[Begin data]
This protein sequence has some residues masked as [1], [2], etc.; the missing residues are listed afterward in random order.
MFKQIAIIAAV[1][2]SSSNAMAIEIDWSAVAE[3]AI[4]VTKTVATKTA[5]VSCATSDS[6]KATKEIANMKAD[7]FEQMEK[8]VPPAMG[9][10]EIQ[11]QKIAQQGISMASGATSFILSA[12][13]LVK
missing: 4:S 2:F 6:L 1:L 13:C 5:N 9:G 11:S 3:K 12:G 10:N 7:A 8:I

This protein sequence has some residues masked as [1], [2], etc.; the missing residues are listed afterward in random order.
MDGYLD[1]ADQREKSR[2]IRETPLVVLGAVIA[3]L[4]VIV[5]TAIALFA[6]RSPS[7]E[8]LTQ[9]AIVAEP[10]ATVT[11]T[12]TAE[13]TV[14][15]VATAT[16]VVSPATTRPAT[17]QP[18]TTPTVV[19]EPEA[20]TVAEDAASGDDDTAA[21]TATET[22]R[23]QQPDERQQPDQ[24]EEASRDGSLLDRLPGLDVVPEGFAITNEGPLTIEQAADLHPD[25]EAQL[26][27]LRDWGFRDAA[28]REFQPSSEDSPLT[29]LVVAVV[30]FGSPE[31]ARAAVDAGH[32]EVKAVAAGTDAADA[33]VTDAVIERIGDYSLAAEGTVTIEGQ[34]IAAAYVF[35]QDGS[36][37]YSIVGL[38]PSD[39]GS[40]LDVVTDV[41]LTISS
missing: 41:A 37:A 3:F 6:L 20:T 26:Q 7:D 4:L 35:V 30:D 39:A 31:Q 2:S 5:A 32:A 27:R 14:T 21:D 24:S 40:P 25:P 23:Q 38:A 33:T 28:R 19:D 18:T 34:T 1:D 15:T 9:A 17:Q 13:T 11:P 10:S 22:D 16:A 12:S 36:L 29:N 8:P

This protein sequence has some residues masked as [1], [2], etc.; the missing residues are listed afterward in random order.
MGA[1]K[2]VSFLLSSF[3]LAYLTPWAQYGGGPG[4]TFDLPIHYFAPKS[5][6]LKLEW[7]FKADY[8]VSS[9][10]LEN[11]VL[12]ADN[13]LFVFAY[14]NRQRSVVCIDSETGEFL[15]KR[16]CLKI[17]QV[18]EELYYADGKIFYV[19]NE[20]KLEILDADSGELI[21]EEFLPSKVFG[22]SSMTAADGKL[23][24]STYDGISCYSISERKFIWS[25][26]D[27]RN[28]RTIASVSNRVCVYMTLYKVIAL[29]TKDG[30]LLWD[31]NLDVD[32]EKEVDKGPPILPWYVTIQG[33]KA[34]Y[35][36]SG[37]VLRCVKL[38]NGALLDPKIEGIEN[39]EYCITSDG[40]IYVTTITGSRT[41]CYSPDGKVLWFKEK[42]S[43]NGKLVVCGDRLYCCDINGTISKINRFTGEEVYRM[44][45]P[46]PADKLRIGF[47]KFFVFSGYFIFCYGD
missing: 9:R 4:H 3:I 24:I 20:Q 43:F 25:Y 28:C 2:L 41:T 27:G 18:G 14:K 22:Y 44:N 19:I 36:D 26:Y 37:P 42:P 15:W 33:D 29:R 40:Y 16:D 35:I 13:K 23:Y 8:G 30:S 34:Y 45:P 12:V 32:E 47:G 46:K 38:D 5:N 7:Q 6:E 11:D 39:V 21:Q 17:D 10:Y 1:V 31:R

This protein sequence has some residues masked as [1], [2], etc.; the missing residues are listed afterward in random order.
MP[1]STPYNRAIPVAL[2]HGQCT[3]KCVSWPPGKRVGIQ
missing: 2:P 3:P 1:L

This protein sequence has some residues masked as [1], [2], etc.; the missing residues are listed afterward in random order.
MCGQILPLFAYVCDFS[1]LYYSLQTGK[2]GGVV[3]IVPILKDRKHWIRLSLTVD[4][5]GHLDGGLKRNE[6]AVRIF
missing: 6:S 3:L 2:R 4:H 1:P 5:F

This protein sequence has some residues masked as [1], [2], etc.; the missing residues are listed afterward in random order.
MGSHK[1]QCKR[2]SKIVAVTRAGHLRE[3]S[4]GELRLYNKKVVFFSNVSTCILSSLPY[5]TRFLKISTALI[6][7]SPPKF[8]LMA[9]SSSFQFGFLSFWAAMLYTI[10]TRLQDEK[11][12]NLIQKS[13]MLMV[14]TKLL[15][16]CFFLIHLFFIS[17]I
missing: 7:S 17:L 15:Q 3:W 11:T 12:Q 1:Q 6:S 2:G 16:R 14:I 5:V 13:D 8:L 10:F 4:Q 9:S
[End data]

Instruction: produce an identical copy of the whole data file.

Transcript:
This protein sequence has some residues masked as [1], [2], etc.; the missing residues are listed afterward in random order.
MFKQIAIIAAV[1][2]SSSNAMAIEIDWSAVAE[3]AI[4]VTKTVATKTA[5]VSCATSDS[6]KATKEIANMKAD[7]FEQMEK[8]VPPAMG[9][10]EIQ[11]QKIAQQGISMASGATSFILSA[12][13]LVK
missing: 4:S 2:F 6:L 1:L 13:C 5:N 9:G 11:S 3:K 12:G 10:N 7:A 8:I

This protein sequence has some residues masked as [1], [2], etc.; the missing residues are listed afterward in random order.
MDGYLD[1]ADQREKSR[2]IRETPLVVLGAVIA[3]L[4]VIV[5]TAIALFA[6]RSPS[7]E[8]LTQ[9]AIVAEP[10]ATVT[11]T[12]TAE[13]TV[14][15]VATAT[16]VVSPATTRPAT[17]QP[18]TTPTVV[19]EPEA[20]TVAEDAASGDDDTAA[21]TATET[22]R[23]QQPDERQQPDQ[24]EEASRDGSLLDRLPGLDVVPEGFAITNEGPLTIEQAADLHPD[25]EAQL[26][27]LRDWGFRDAA[28]REFQPSSEDSPLT[29]LVVAVV[30]FGSPE[31]ARAAVDAGH[32]EVKAVAAGTDAADA[33]VTDAVIERIGDYSLAAEGTVTIEGQ[34]IAAAYVF[35]QDGS[36][37]YSIVGL[38]PSD[39]GS[40]LDVVTDV[41]LTISS
missing: 41:A 37:A 3:F 6:L 20:T 26:Q 7:D 4:L 35:V 30:D 39:A 31:Q 2:S 5:A 32:A 27:R 14:T 21:D 24:S 40:P 25:P 23:Q 38:A 33:T 28:R 19:D 18:T 34:T 1:D 15:T 9:A 17:Q 13:T 11:P 10:S 22:D 16:A 12:S 36:L 29:N 8:P

This protein sequence has some residues masked as [1], [2], etc.; the missing residues are listed afterward in random order.
MGA[1]K[2]VSFLLSSF[3]LAYLTPWAQYGGGPG[4]TFDLPIHYFAPKS[5][6]LKLEW[7]FKADY[8]VSS[9][10]LEN[11]VL[12]ADN[13]LFVFAY[14]NRQRSVVCIDSETGEFL[15]KR[16]CLKI[17]QV[18]EELYYADGKIFYV[19]NE[20]KLEILDADSGELI[21]EEFLPSKVFG[22]SSMTAADGKL[23][24]STYDGISCYSISERKFIWS[25][26]D[27]RN[28]RTIASVSNRVCVYMTLYKVIAL[29]TKDG[30]LLWD[31]NLDVD[32]EKEVDKGPPILPWYVTIQG[33]KA[34]Y[35][36]SG[37]VLRCVKL[38]NGALLDPKIEGIEN[39]EYCITSDG[40]IYVTTITGSRT[41]CYSPDGKVLWFKEK[42]S[43]NGKLVVCGDRLYCCDINGTISKINRFTGEEVYRM[44][45]P[46]PADKLRIGF[47]KFFVFSGYFIFCYGD
missing: 9:R 4:H 3:I 24:I 20:Q 43:F 25:Y 28:C 2:L 41:T 27:G 18:G 14:K 22:Y 44:N 19:I 36:D 26:Y 37:P 42:P 15:W 33:D 29:R 40:Y 16:D 35:I 13:K 23:Y 8:G 30:S 34:Y 45:P 12:V 32:E 47:G 46:K 38:D 5:N 7:Q 6:E 11:D 39:V 21:Q 17:D 10:Y 1:V 31:R

This protein sequence has some residues masked as [1], [2], etc.; the missing residues are listed afterward in random order.
MP[1]STPYNRAIPVAL[2]HGQCT[3]KCVSWPPGKRVGIQ
missing: 2:P 3:P 1:L

This protein sequence has some residues masked as [1], [2], etc.; the missing residues are listed afterward in random order.
MCGQILPLFAYVCDFS[1]LYYSLQTGK[2]GGVV[3]IVPILKDRKHWIRLSLTVD[4][5]GHLDGGLKRNE[6]AVRIF
missing: 6:S 3:L 2:R 4:H 1:P 5:F

This protein sequence has some residues masked as [1], [2], etc.; the missing residues are listed afterward in random order.
MGSHK[1]QCKR[2]SKIVAVTRAGHLRE[3]S[4]GELRLYNKKVVFFSNVSTCILSSLPY[5]TRFLKISTALI[6][7]SPPKF[8]LMA[9]SSSFQFGFLSFWAAMLYTI[10]TRLQDEK[11][12]NLIQKS[13]MLMV[14]TKLL[15][16]CFFLIHLFFIS[17]I
missing: 7:S 17:L 15:Q 3:W 11:T 12:Q 1:Q 6:S 2:G 16:R 14:I 5:V 13:D 8:L 10:F 4:Q 9:S